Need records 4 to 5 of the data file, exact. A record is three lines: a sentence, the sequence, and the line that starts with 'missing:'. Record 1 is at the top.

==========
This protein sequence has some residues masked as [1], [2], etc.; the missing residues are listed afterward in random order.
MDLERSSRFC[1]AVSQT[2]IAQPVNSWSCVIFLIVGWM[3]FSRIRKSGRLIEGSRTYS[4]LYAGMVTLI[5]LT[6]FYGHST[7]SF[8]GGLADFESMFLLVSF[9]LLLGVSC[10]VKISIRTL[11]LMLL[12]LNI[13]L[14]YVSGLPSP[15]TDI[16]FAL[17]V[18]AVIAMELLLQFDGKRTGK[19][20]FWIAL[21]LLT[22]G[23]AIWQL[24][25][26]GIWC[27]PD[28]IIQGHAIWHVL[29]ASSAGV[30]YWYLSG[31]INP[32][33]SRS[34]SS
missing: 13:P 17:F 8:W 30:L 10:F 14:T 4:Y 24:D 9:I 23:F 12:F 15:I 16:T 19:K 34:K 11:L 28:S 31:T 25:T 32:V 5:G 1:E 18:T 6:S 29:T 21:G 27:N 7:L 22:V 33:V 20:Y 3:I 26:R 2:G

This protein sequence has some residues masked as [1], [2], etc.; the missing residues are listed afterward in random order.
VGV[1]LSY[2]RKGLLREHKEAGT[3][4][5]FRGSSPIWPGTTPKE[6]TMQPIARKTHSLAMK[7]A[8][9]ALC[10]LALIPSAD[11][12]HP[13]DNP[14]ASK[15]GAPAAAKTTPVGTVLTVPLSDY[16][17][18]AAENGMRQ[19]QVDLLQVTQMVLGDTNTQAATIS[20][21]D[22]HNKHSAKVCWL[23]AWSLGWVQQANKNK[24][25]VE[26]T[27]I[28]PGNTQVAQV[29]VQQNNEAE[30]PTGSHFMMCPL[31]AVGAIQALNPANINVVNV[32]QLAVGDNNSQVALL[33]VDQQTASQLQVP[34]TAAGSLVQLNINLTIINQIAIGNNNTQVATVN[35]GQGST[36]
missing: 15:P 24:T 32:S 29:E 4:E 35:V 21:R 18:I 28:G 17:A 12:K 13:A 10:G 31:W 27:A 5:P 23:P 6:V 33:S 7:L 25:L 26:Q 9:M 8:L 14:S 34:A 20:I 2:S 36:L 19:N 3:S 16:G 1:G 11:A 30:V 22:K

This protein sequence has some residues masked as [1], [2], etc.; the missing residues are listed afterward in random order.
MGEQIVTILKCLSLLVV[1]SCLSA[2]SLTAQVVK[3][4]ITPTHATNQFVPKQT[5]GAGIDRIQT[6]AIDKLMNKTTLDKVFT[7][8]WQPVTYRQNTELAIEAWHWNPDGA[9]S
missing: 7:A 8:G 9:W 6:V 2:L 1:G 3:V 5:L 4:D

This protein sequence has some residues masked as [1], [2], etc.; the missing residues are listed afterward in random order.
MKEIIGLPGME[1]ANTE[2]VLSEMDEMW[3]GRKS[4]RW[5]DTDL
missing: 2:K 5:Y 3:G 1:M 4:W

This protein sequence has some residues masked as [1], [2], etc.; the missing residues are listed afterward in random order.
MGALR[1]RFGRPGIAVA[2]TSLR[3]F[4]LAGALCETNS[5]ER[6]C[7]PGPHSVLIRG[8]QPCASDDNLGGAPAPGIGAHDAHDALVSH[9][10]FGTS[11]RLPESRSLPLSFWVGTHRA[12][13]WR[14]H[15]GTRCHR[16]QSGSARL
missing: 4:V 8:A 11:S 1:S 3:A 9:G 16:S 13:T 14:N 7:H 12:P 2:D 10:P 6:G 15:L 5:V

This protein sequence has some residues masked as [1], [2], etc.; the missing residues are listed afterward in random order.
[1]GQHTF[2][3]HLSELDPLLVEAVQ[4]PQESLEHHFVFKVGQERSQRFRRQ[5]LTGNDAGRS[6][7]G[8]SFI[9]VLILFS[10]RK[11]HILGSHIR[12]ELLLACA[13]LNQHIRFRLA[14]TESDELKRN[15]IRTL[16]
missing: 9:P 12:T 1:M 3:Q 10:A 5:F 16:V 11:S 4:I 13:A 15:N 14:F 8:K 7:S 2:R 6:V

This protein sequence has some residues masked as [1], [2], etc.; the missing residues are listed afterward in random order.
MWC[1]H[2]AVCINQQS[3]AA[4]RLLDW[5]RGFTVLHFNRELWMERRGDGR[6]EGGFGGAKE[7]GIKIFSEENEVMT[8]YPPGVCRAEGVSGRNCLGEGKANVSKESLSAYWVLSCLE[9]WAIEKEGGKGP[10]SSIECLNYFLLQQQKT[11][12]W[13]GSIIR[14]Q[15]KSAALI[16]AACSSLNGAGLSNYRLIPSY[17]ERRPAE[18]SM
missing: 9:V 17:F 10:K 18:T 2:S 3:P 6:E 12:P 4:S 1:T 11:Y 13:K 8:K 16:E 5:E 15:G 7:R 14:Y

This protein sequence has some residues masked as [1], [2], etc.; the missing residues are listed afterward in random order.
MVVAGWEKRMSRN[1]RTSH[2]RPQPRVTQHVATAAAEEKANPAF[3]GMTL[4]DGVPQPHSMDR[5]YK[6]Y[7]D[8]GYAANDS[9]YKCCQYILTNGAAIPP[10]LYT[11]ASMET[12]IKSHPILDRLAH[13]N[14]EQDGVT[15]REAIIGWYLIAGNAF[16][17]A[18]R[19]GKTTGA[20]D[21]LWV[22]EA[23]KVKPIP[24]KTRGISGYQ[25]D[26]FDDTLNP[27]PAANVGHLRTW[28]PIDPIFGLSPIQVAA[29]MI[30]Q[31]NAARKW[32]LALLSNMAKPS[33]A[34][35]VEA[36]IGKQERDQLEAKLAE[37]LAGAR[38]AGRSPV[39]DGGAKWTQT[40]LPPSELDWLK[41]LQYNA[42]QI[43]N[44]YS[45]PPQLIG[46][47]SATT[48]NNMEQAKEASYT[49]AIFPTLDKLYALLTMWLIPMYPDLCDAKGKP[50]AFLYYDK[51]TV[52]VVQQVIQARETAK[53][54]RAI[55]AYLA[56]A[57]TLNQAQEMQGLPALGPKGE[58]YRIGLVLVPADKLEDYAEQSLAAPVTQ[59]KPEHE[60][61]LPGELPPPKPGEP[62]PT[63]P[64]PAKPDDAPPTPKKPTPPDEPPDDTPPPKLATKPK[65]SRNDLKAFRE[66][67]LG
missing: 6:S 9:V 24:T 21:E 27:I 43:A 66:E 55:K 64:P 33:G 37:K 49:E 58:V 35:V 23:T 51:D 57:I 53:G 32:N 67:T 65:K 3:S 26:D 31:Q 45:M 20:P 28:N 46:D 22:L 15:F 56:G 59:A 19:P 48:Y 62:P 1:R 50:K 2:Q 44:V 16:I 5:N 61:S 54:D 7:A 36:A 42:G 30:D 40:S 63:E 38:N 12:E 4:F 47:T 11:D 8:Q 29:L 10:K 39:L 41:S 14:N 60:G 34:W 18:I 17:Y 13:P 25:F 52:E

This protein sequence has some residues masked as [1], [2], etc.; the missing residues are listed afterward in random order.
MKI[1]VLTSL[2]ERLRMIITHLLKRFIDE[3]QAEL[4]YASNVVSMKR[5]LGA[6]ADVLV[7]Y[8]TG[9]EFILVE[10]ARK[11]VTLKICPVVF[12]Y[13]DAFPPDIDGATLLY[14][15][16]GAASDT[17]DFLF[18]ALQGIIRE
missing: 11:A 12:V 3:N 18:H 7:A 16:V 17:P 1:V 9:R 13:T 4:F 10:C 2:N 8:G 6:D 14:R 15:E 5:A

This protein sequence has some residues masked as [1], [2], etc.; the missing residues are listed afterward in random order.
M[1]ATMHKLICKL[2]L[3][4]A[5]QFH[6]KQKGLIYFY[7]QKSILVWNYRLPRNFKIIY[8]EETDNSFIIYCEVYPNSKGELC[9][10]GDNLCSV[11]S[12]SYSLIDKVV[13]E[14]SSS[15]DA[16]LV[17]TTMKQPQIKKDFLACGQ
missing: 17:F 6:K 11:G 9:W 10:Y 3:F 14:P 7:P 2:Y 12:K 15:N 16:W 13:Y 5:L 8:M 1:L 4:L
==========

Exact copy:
This protein sequence has some residues masked as [1], [2], etc.; the missing residues are listed afterward in random order.
MKEIIGLPGME[1]ANTE[2]VLSEMDEMW[3]GRKS[4]RW[5]DTDL
missing: 2:K 5:Y 3:G 1:M 4:W

This protein sequence has some residues masked as [1], [2], etc.; the missing residues are listed afterward in random order.
MGALR[1]RFGRPGIAVA[2]TSLR[3]F[4]LAGALCETNS[5]ER[6]C[7]PGPHSVLIRG[8]QPCASDDNLGGAPAPGIGAHDAHDALVSH[9][10]FGTS[11]RLPESRSLPLSFWVGTHRA[12][13]WR[14]H[15]GTRCHR[16]QSGSARL
missing: 4:V 8:A 11:S 1:S 3:A 9:G 16:S 13:T 14:N 7:H 12:P 2:D 10:P 6:G 15:L 5:V